One Rant at a Time

Whatever heaves into view........better keep its head down.

Monday, January 30, 2006

Old, and getting younger all the time

Watch TV or read a magazine in the US, and before long you'll notice how many, many advertisements there are for medicines and treatments for ailments that are usually associated with ageing.

Incontinence, grey hair, heartburn, muscle pain relief, diabetes, cancer, osteoporosis, cholesterol, heart disease and all of these in just one edition of "Reader's Digest." There are a few more as well, but for more esoteric ailments such as "Restless Leg Syndrome."

Pick up a copy of any magazine in Europe or Asia, and it's a fair bet that the most you'll come across is an advertisement for tampons or cold relief.

Why the difference? Where does America's obsession with wellness and health come from, and why hasn't the rest of the world got it?

For a start, America's completely obsessed with youth. Looking young, feeling young, acting young. Watch those advertisements for medicines and you'll see everyone enjoying carefree, active, often frivolous moments in celebration of their health and vitality. The American mania about looking years younger is a disease that's spreading around the world. Why is it, for example, that 75% of the advertisements we see on British television for beauty products are poorly-dubbed American ads?

So why is America so youth-obsessed? Well, the United States is a young country, for a start. At 230 years of age, America's barely out of its teens, a swaggering, well-built kid that plays on its high school football team, has an occasional problem with acne (Vietnam, Iraq, etc) and that regularly wins the election for class president because nobody else thinks they can win.

So, to live and prosper in this young country, Americans feel they have to be young too. Success in the US has always been measured in fairly simple terms - tangible signs - and the country has always rewarded the kind of effort that a younger person can give. So the guy that works two jobs to support his dream, and the girl that works her way through medical school, will both end up with their tangible signs of success, but at what cost later on?

The ailments that most commonly feature in medicine advertisements seem to be those that reflect a stressful, busy life and a relative lack of care taken of the body. So while youth is the most valued tool for success, it's the one thing that you're guaranteed to lose fastest while in pursuit of that success. And that's why it's the one thing that's prized above all others.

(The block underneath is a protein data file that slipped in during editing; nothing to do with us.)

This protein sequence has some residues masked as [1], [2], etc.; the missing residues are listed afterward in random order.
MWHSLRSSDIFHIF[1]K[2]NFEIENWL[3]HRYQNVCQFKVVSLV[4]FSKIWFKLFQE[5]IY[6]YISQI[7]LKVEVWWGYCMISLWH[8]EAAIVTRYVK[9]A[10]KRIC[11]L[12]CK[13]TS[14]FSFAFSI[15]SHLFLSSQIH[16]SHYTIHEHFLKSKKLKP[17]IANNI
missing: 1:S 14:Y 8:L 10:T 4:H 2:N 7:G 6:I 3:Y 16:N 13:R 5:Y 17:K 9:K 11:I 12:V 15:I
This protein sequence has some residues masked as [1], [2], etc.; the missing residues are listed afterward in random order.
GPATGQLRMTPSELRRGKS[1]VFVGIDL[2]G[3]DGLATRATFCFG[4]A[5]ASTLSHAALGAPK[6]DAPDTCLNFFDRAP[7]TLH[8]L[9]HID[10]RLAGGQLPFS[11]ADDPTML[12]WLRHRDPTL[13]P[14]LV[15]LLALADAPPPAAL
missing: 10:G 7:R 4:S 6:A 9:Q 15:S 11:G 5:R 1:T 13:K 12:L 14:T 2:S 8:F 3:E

Quick sidetrack: I see that Cadillac, the car maker once favoured by the elderly for their large, unfeasibly heavy and well-suspended barges, is now also having to freshen up its image. And to do this, they're designing sporty cars that yuppies might allow themselves to be seen in, and advertising them on television by using Led Zeppelin's "Rock & Roll". I smell an attack of youth.

Here's another theory. America believes anything can be fixed. Whether it's a city flattened by a natural disaster or a Middle Eastern nation that refuses to see the error of its political ways, or a salesman's sense of guilt at having sold an expensive car to a couple that can't afford it. The disaster will need money and effort and time, the Middle Eastern state will need invading, while the salesman will need religion or self-help to overcome his self-loathing. America can supply all of those.

So the body is just another thing that needs to be fixed, like a car. Pull up to the garage, pop the hood and let a mechanic peer inside. He'll prescribe an oil change, maybe change the brake pads, and recommend that you go easy on the brakes in future. And you'll thank him, pay him and screech off, having listened but not heard.

I think the main lesson here is that the Old World, which is basically the rest of the world, has long ago come to terms with age and its symptoms. If we look back to Victorian times and note the immense interest in medicine and in quack remedies, we can see a sort of parallel with the America of today: the belief that oOnce we've mastered our environment, then we can master ourselves. The Victorians eventually got over their obsession with health. We'll have to wait and see whether America does.

3 Comments:

At 8:44 PM, Blogger Cocaine Jesus said...

i think that the other thing that fuels this obsessive behaviour is commerce. there is money to be made in promising people eternal youth and industry likes to keep the belief alive that just a bit of silicone and a sharp blade will re-create you.
trouble is, no matter how young you look on the outside your inside is rotting away!

 
At 8:52 PM, Blogger Minerva said...

True....but there is some dichotomy here..If it is true that we have got over it, why is the religion of plastic surgery hitting our shores too/ Maybe we haven't got there yet?

And I am thinking of you - hoping you are ok..

Minerva

 
At 4:19 PM, Anonymous Kathy said...

We all place so much importance to the exterior. Meanwhile, we are all popping anti-depressants, drinking heavily and engaging in illegal drugs. All this to battle the mental aliments life inflicts upon us.

But at least we 'try' to look good while feeling like shit. Lovely aint it?

I enjoyed your articles. Thanks!
Kathy:-)

 

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